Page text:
Myth: She worked in a hotel in Hannibal and was a rough and tumble saloon girl when she moved to Leadville.
According to lore, at the age of 13 (or 15 depending on who was telling the story), “Molly” got a job working as a waitress at the Park Hotel and begged to serve Mark Twain during his stay there because she adored famous people. He supposedly told her of the mining camps in California and Colorado and urged her to head West to Leadville to find a rich man to marry. In reality, after finishing school, Margaret went to work stripping tobacco leaves at Garth’s Tobacco Company in Hannibal, Missouri. When she was 18, she boarded a train for Leadville along with her sister Helen (who was just coming to visit). Margaret and Helen’s sister Mary Ann, her husband, and their brother Daniel had moved to Leadville earlier.
During a popular scene of The Unsinkable Molly Brown movie. “Molly” works as a saloon girl in Leadville and sings “Belly Up to the Bar Boys!”. This is a well-known myth about “Molly,” however, Margaret Brown never worked in a saloon and was in fact an early supporter of the prohibition movement. When Margaret arrived in Leadville she initially kept house for her brother Daniel who was working as a day miner. Shortly after arriving she began to look for something more “ambitious” to do. She went to work for Daniels, Fisher & Smith dry goods store in the carpet and drapery department, sewing draperies, carpets, and shades.
Myth: She and JJ made their fortune prospecting and became millionaires overnight.
JJ was a mine engineer, not a prospector. JJ was one of the owners of the Ibex Mining Company which owned the Little Johnny Mine. In 1893, JJ was appointed superintendent of all of the Ibex properties. That same year, the company decided to try mining the Little Jonny Mine again, but for gold this time, instead of silver (which is what most people in the area were mining at the time). The miners hit a layer of sand which was making it impossible to drive a shaft into the mine. JJ came up with a simple, yet ingenious solution to use hay bales and timber to hold the sand back. As luck would have it, JJ and his miners found the largest vein of gold ever discovered in North America up to that time. JJ was awarded over 12,000 shares in the company and a seat on the board of directors. Within a short time, JJ and Margaret were multi-millionaires.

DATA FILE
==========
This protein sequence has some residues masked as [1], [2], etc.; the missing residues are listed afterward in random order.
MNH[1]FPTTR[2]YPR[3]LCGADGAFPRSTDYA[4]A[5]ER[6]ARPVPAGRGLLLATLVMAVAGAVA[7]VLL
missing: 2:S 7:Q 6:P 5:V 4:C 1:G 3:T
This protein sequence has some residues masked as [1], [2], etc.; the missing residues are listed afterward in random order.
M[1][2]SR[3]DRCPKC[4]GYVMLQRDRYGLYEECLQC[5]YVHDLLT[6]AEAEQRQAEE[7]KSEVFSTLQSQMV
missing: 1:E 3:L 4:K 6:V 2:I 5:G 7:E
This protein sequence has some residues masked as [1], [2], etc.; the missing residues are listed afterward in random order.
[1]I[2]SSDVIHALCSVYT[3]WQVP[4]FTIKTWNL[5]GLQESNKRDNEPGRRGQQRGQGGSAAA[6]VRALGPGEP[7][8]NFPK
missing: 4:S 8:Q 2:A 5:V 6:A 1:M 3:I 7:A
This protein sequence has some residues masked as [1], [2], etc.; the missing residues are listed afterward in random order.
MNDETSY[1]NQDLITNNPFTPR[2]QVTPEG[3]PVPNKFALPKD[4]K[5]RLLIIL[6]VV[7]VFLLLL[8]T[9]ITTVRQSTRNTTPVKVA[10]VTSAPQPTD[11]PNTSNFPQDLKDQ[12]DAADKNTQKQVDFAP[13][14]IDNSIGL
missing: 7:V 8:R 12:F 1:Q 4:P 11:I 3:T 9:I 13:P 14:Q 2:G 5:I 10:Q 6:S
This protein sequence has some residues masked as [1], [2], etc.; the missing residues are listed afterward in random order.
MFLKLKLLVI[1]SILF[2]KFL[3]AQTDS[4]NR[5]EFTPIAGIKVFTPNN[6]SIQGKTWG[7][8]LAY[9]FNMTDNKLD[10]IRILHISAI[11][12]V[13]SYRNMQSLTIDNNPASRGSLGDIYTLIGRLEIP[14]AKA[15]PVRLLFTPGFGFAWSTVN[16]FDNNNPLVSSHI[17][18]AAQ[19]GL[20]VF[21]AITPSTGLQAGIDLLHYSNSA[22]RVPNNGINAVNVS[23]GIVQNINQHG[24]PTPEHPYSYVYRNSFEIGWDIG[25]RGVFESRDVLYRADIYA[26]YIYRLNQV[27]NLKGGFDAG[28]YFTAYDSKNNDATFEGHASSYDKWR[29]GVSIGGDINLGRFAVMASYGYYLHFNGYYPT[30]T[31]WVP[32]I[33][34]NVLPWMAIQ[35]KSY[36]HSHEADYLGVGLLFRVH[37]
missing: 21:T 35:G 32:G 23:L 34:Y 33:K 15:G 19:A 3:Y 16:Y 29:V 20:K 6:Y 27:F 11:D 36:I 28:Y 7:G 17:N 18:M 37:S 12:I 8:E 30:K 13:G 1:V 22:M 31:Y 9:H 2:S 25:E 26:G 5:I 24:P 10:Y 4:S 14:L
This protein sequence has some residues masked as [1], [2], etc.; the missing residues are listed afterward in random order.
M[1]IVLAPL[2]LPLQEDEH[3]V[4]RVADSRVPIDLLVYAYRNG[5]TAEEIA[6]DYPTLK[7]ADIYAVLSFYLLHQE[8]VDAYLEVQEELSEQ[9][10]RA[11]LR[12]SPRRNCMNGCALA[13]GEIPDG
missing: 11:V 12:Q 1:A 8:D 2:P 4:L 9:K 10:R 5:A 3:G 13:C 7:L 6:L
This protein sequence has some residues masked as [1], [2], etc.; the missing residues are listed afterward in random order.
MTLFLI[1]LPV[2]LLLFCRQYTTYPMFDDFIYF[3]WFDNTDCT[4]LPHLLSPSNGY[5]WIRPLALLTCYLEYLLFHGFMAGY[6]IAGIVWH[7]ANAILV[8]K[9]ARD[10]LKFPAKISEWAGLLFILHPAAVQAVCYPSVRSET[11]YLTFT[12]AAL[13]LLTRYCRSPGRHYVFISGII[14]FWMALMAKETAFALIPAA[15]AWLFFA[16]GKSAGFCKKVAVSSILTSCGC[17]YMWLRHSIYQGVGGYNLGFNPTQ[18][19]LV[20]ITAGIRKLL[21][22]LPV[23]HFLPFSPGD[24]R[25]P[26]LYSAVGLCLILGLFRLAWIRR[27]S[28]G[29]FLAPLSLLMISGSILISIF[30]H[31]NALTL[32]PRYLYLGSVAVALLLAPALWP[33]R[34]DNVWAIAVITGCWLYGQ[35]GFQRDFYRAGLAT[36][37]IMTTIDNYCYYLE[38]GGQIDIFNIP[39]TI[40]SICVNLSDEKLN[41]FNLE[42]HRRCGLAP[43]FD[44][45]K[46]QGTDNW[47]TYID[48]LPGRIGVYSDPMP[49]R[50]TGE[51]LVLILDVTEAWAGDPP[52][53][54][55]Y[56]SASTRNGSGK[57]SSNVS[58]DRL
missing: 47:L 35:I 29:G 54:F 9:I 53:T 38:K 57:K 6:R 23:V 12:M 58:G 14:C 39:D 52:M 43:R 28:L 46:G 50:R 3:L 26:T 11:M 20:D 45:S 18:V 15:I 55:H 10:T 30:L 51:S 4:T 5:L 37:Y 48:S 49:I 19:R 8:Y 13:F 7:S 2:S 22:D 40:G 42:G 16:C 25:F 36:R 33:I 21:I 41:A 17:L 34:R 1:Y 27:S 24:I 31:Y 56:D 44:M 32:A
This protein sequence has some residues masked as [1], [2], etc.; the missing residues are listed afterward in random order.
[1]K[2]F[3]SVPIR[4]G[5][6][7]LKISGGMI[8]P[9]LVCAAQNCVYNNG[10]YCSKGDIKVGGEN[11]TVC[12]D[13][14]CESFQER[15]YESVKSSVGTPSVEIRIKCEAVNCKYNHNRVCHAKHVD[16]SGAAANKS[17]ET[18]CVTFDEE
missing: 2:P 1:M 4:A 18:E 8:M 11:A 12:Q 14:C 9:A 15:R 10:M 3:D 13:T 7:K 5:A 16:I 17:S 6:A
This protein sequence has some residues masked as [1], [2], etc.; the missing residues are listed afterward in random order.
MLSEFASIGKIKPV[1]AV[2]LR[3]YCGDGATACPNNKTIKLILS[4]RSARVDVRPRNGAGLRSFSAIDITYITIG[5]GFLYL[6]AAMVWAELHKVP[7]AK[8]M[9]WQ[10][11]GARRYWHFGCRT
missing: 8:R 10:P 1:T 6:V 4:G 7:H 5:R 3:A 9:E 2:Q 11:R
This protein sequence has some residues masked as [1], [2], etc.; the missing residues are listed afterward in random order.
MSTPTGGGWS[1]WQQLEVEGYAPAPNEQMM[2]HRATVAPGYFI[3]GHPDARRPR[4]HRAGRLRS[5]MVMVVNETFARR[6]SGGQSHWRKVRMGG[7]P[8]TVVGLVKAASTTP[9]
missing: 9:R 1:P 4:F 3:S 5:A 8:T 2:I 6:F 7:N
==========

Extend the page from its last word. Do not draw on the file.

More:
Myth: She burned their early fortune in a stove
Caroline Bancroft spread the story of how “Molly” burned money in her stove in Leadville. Paper money was not used in the camps. Margaret admitted to keeping coins in the stove, but she certainly never burned their fortune.
Myth: She was snubbed by Denver Society
While Margaret and JJ were not often invited to socialize with the upper echelons of Denver’s wealthy society because of their new money status, they were by no means disliked or snubbed. If this had been the case, Margaret would have been terribly unsuccessful at fundraising (when quite the opposite is true). However, she successfully raised funds to help build the Cathedral of Immaculate Conception, for the expansion of St. Joseph’s Hospital, for the creation of more playgrounds to help keep kids off of the streets and out of trouble, and for the founding of the Denver Dumb Friends League.
Myth: She boarded her Titanic lifeboat wearing a $60,000 chinchilla opera cloak but quickly striped down to her corset, and waived her Colt gun at those who wouldn’t row.
When the Titanic struck the iceberg, Margaret dressed quickly and warmly. She put on a black velvet suit, 7 pairs of stockings, a silk hooded cloak, and a sable stole. She put her good luck talisman and $500 in a pocket. Once on deck, Margaret helped load others into lifeboats and eventually was forced to board lifeboat six. Quartermaster Hichens was the only man in the lifeboat. He believed that women were useless and couldn’t row. Margaret took command and insisted that women be allowed to row to keep warm. She and the other women in lifeboat six worked together to row, keep spirits up, and dispel the gloom that was broadcast by the emotional and unstable Robert Hichens.
Myth: She claimed to have won an award from the French government, but hadn’t really.
In 1932, Margaret was in fact awarded the French Legion of Honor for her “overall good citizenship,” which included helping organize the Alliance Francais, her ongoing work in raising funds for Titanic victims and crew, her work with Judge Ben Lindsey on the Juvenile Court of Denver, and her relief efforts during World War I.
As you can see, while Margaret may not have had quite as adventurous life as “Molly,” her life was by no means boring! Margaret also worked for Women’s Suffrage, drove ambulances during WWI, and loved to travel around the world.
Written by Heather Pressman, Hill Education Associate